Just think, this is really powerful stuff! Finally we have made it easier (and more performant) for developers to use 3D effects in their Swing and Java2D applications. Often developers run into the limitations of Swing/2D and then go off and try to rewrite their entire app in terms of JOGL, or they find OpenGL way too complex and go back to the simplicity of Swing and Java2D. Well, it's no longer a black-and-white issue; you should be able to use the best of both worlds as you see fit. Want to use fragment shaders to achieve cool effects in your Swing app? Well now's your chance... (As mentioned in the above bug report, this is really only one part of the overall Java2D/JOGL interop story. Watch this RFE for info on more official interop work between the two APIs.)

This work has opened the floodgates so to speak, so I'm really looking forward to seeing more developers mixing Swing, Java2D, and JOGL in their applications. (Romain: wink wink, nudge nudge...) Anyone want to try their hand at creating a Swing L&F (or extending the Ocean L&F) with some 3D effects?

FBO support: hao chi... 

Also in Mustang b51, we added support for the GL_EXT_framebuffer_object extension (or FBO for short) in the OpenGL-based Java2D pipeline (see 6255507for more details). In a nutshell, this means improved performance for VolatileImages when the OGL pipeline is enabled, and they use up less VRAM too (than pbuffer-based images)... This translates into a performance improvement of up to 15% in internal Swing benchmarks.

This extension is very new and the driver teams are still working out the kinks, so for now we're disabling this support by default, but it can be enabled by a system property if you want to experiment (-Dsun.java2d.opengl.fbobject=true). I expect the driver bugs to be worked out in the next couple months, so there's still a chance we could turn this on by default in Mustang. (Note: Unfortunately the JOGL interoperability stuff I mentioned above does not currently work with our FBO codepath; this is something we hope to correct in the near future.)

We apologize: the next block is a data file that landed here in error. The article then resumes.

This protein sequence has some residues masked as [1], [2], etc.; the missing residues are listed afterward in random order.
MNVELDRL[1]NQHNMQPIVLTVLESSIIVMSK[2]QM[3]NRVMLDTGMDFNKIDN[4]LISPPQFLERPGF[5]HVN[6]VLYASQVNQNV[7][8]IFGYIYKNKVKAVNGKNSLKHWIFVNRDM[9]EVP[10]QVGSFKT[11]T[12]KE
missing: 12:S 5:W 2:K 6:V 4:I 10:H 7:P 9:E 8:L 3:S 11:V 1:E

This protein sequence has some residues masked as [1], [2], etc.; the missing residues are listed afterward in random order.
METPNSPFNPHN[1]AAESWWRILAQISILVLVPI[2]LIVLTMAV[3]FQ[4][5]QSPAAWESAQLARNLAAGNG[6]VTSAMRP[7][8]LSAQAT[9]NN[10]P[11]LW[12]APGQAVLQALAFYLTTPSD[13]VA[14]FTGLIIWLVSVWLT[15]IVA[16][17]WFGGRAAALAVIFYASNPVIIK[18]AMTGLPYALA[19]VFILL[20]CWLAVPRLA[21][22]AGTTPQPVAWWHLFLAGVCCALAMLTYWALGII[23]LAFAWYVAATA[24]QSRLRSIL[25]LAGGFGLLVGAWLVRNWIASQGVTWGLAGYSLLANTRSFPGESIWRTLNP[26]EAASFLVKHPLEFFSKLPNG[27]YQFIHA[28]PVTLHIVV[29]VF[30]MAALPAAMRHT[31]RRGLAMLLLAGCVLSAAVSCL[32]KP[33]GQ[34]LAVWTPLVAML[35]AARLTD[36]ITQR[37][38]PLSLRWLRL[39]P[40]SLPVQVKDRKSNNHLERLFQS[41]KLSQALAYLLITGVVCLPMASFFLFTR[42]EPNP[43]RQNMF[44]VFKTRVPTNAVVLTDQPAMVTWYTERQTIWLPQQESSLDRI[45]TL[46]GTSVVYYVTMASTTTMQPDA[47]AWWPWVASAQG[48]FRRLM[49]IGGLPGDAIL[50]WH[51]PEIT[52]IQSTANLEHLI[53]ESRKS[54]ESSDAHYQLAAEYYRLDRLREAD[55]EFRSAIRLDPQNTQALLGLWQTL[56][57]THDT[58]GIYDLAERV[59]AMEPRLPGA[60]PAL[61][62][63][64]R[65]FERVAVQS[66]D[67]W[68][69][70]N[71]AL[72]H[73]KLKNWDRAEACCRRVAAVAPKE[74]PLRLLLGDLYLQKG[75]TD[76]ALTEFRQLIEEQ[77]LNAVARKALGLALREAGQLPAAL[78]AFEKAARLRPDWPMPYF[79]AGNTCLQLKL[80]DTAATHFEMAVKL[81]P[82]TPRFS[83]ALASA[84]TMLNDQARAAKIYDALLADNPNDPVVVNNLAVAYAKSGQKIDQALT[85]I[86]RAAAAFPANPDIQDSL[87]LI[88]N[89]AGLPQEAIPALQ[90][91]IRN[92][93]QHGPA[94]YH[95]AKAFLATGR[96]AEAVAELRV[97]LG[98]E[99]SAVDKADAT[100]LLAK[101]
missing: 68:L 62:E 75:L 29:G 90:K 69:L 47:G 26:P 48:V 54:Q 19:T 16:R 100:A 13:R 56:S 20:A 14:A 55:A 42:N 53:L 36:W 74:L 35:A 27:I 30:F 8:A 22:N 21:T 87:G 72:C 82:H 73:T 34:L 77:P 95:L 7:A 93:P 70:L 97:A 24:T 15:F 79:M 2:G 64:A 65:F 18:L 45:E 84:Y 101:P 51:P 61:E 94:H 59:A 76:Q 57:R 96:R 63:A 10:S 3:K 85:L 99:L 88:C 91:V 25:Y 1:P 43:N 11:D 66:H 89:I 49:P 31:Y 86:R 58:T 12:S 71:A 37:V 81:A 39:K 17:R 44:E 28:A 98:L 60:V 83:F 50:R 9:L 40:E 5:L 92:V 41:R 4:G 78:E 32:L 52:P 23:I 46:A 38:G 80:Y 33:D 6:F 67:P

This FBO codepath has made it much easier to accelerate translucent VolatileImages with the OGL pipeline, so we've finally added support for this, and it will be available in next week's Mustang b53 snapshot (see 5002129for more info).

Xie xie, Zhongguo! 

I just returned from a fantastic (albeit short) trip to Beijing for the JavaChina 2005 conference. It was great to interact with so many attendees, and I was amazed to learn how many were relatively new to Java. Some of the young audience members I chatted with have been learning Java for only one month, but already they seemed very engaged and were taking the various sessions to heart.

The demos in the "Extreme GUI Makeover" session I presented were greeted with lots of oohing, aahing, and even some spontaneous applause, so I hope to see some "extreme" rich client applications coming out of China in the near future. I was also fortunate to co-present a session on SwingX and JDIC with my colleague George Zhang from the Java SE team in Beijing. Based on the crowd that surrounded us (well, mostly George) asking for more information after the session, I'd say it went very well.

I've heard there were around 9000 attendees between the hub in Beijing and the other satellite cities, so it should be interesting to see how many attend JavaChina 2006... Thanks to all the attendees and event staff for what appeared to be a very successful conference. Hopefully I can return next year with improved Mandarin skills!

In my ears: PINE*am, "Pull The Rabbit Ears"
In my eyes: Jhumpa Lahiri, "The Namesake"